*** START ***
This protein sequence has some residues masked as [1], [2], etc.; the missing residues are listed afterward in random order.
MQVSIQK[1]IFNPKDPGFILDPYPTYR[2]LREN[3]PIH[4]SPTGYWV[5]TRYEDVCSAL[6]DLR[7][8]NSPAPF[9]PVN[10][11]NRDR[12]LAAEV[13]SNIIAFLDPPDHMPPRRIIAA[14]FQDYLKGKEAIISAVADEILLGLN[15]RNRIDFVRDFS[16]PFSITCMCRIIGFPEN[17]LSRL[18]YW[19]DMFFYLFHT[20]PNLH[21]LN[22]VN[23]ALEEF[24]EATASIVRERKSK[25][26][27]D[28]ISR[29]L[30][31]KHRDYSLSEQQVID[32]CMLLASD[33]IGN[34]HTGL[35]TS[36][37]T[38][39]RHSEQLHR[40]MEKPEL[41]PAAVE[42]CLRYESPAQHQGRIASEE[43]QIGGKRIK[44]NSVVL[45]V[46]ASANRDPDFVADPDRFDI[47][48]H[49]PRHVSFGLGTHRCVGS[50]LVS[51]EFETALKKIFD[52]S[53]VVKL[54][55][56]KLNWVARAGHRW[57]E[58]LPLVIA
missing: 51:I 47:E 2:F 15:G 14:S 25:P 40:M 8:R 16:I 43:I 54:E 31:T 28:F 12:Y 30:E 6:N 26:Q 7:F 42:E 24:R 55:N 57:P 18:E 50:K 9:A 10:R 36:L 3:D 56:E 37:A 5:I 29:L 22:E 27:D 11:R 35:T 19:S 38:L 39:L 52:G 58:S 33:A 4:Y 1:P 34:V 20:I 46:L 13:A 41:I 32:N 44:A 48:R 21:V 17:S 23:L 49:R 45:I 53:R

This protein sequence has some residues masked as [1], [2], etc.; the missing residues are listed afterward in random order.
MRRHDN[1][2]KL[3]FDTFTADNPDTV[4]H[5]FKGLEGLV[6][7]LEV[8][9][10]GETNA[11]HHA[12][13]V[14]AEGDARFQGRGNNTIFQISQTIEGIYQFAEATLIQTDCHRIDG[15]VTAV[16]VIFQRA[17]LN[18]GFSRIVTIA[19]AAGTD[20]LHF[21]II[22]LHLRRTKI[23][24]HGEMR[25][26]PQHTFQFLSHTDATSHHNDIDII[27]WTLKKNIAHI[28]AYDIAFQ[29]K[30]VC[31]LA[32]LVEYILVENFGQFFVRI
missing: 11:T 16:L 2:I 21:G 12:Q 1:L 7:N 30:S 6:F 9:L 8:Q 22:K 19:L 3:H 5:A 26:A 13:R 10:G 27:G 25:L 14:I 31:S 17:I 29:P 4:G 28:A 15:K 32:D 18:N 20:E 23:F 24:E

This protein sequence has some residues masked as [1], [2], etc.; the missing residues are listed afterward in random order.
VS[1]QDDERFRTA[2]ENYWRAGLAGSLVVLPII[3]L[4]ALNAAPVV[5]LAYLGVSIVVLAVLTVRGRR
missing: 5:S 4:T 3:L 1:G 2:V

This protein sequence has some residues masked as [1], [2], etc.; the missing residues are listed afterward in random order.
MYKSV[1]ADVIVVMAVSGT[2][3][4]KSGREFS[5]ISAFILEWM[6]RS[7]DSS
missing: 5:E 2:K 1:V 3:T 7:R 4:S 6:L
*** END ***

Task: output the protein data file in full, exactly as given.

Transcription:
This protein sequence has some residues masked as [1], [2], etc.; the missing residues are listed afterward in random order.
MQVSIQK[1]IFNPKDPGFILDPYPTYR[2]LREN[3]PIH[4]SPTGYWV[5]TRYEDVCSAL[6]DLR[7][8]NSPAPF[9]PVN[10][11]NRDR[12]LAAEV[13]SNIIAFLDPPDHMPPRRIIAA[14]FQDYLKGKEAIISAVADEILLGLN[15]RNRIDFVRDFS[16]PFSITCMCRIIGFPEN[17]LSRL[18]YW[19]DMFFYLFHT[20]PNLH[21]LN[22]VN[23]ALEEF[24]EATASIVRERKSK[25][26][27]D[28]ISR[29]L[30][31]KHRDYSLSEQQVID[32]CMLLASD[33]IGN[34]HTGL[35]TS[36][37]T[38][39]RHSEQLHR[40]MEKPEL[41]PAAVE[42]CLRYESPAQHQGRIASEE[43]QIGGKRIK[44]NSVVL[45]V[46]ASANRDPDFVADPDRFDI[47][48]H[49]PRHVSFGLGTHRCVGS[50]LVS[51]EFETALKKIFD[52]S[53]VVKL[54][55][56]KLNWVARAGHRW[57]E[58]LPLVIA
missing: 51:I 47:E 2:F 15:G 14:S 25:P 40:M 8:R 16:I 43:I 54:E 31:T 28:F 12:Y 30:E 6:N 26:Q 7:F 42:E 24:R 55:N 57:P 18:E 50:K 9:A 10:R 36:L 3:D 56:E 37:A 5:I 29:L 22:E 27:D 11:R 35:T 19:S 38:L 39:L 52:G 58:S 33:A 4:Y 1:P 34:V 20:I 46:L 13:A 41:I 32:N 44:A 48:R 21:V 17:S 23:L 49:R 45:I 53:R

This protein sequence has some residues masked as [1], [2], etc.; the missing residues are listed afterward in random order.
MRRHDN[1][2]KL[3]FDTFTADNPDTV[4]H[5]FKGLEGLV[6][7]LEV[8][9][10]GETNA[11]HHA[12][13]V[14]AEGDARFQGRGNNTIFQISQTIEGIYQFAEATLIQTDCHRIDG[15]VTAV[16]VIFQRA[17]LN[18]GFSRIVTIA[19]AAGTD[20]LHF[21]II[22]LHLRRTKI[23][24]HGEMR[25][26]PQHTFQFLSHTDATSHHNDIDII[27]WTLKKNIAHI[28]AYDIAFQ[29]K[30]VC[31]LA[32]LVEYILVENFGQFFVRI
missing: 11:T 16:L 2:I 21:G 12:Q 1:L 7:N 30:S 6:F 9:L 8:Q 22:K 19:L 3:H 5:A 26:A 13:R 10:G 27:G 25:L 14:I 31:S 17:I 29:P 4:G 28:A 15:K 32:D 18:N 20:E 23:F 24:E

This protein sequence has some residues masked as [1], [2], etc.; the missing residues are listed afterward in random order.
VS[1]QDDERFRTA[2]ENYWRAGLAGSLVVLPII[3]L[4]ALNAAPVV[5]LAYLGVSIVVLAVLTVRGRR
missing: 5:S 4:T 3:L 1:G 2:V

This protein sequence has some residues masked as [1], [2], etc.; the missing residues are listed afterward in random order.
MYKSV[1]ADVIVVMAVSGT[2][3][4]KSGREFS[5]ISAFILEWM[6]RS[7]DSS
missing: 5:E 2:K 1:V 3:T 7:R 4:S 6:L